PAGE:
The Lady Garden

Tea and Strumpets

Cultural Studies

Trigger warning for sexual assault

Recently, a friend and I were having a conversation, and I used the words “rape culture”. And the conversation went like this:

“What’s rape culture?”

“Fuck. Um…well, it’s the idea that we live in a world where rape is a crime that many, many women, and some men, face, and that as a crime, it is often lessened, because it’s in the patriarchy’s interests to control women’s bodies, and to encourage male aggression. Ok, wait, that’s a really bad definition…”

“The patriarchy?”

“Lordy. Um…look, can I send you some links…?”

“Yeah, I guess, but I mean, why do you care so much? You’ve never been raped…”

I didn’t, but I wanted to explain to him that he had just perpetuated rape culture. First, the assumption that I’ve never been assaulted, because he would automatically know that. Because it would be my responsibility to share that information, or he’d just be able to tell, I guess. Second, the idea that violent crime only affects the victim.

When we talk about 1 in 5 women being assaulted, or whichever statistic you’d care to use about violent crime, we focus on the 1. We think about how many women we might know who have been raped. We think how lucky to not be one of those people. But what that means is that women constantly live in a space where there’s a fairly good statistical chance we’ll be Next. Where my friend can say to me “But I’ve seen you. You’re really good at keeping yourself safe”, and not think about whether it’s reasonable that I have to do that. Where I can be harassed by a group of men walking down the street on a Sunday night, and my first thought is not to fight back, but how quickly I’d have to run to get home safely. It’s using the threat of a violent crime to control women’s behaviour, and lessening the severity of the crime because it suits your purpose.

Rape culture is where a judge can tell a sexual assault victim:

“If you wouldn’t have been there that night, none of this would have happened to you,” Hatch said.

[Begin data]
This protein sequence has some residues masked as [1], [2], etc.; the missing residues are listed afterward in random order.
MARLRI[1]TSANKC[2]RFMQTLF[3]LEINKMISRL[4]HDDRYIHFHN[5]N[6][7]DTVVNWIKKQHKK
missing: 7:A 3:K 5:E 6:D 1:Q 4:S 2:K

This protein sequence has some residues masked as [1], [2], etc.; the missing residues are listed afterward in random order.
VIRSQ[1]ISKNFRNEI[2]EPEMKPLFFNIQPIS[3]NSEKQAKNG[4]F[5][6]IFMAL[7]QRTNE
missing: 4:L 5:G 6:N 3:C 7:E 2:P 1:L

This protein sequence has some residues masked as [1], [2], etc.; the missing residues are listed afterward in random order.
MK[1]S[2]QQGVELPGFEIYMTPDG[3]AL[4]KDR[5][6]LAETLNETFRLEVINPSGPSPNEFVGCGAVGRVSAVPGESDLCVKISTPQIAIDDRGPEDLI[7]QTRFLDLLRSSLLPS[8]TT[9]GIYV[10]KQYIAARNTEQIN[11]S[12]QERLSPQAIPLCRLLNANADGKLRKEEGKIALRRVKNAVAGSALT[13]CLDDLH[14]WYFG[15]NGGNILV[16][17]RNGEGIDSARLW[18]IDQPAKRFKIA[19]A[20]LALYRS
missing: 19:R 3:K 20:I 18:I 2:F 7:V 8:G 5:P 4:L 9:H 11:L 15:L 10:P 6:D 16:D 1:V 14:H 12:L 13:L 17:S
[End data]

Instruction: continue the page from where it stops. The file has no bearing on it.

Hatch told the victim and the defendant that no one would be happy with the sentence she gave, but that finding an appropriate sentence was her duty.

“I hope you look at what you’ve been through and try to take something positive out of it,” Hatch said to the victim in court. “You learned a lesson about friendship and you learned a lesson about vulnerability.”

Hatch said that the victim was not to blame in the case, but that all women must be vigilant against becoming victims.

“When you blame others, you give up your power to change,” Hatch said that her mother used to say.

When you blame others. WHEN YOU FUCKING BLAME OTHERS? The “other” is TO BLAME. By the same token, I would never been assaulted if I just hadn’t let a dude slam his way into my house, or led him on with my sexy, sexy flannel pyjamas. What are women meant to do? How are we meant to learn about vulnerability? Never go to bars? Never leave our houses? Never, ever, see other people?

The US election, and the constant use of women’s bodies as political tools must have been wearying for some people, at best. And downright triggering for others. I am on the other side of the world, and I’d like to lock Todd Akin in a room with some victims and some heavy objects. Here’s a good rule of thumb. If you are using the word rape in a sentence, and it’s not to denounce a violent, horrific crime, then you need to take a good look at yourself.

I don’t know what we do to go about ending this. Call it out when we see it, make a fuss, slutwalk. But the thing about living in a culture of fear is that some days, you can’t get yourself out of the bathroom. And that’s OK. It’s a reasonable response. We all need to be pushing back against the Richard Mourdock’s of the world when we can, and we need allies.

So, if, like me, you’re finding the way US politicians seem comfortable talking about women problematic*, and because this has been something of a heavy post, here, have some of the queen.

* Problematic = TLG code for Really Fucked Up

5 responses to “Cultural Studies

  1. Tamara October 31, 2012 at 11:07 am

    This is great. I will point people here for a summary.

  2. Deborah October 31, 2012 at 11:06 pm

    I think that so many men don’t really understand the constant state of calculation and assessment of risk that women live in. Always weighing up the odds of walking down that street, catching a cab home, being alone in the same room as that creepy uncle, worrying about the tradie who came around to fix the tax and didn’t do it properly but do you really want to call him back in to finish the job.

    Great post, Tallulah.

  3. MJ November 3, 2012 at 2:05 pm

    Fantastic post as always, Tallulah!

  4. Pingback: Talking about rape culture | A Bee of a Certain Age

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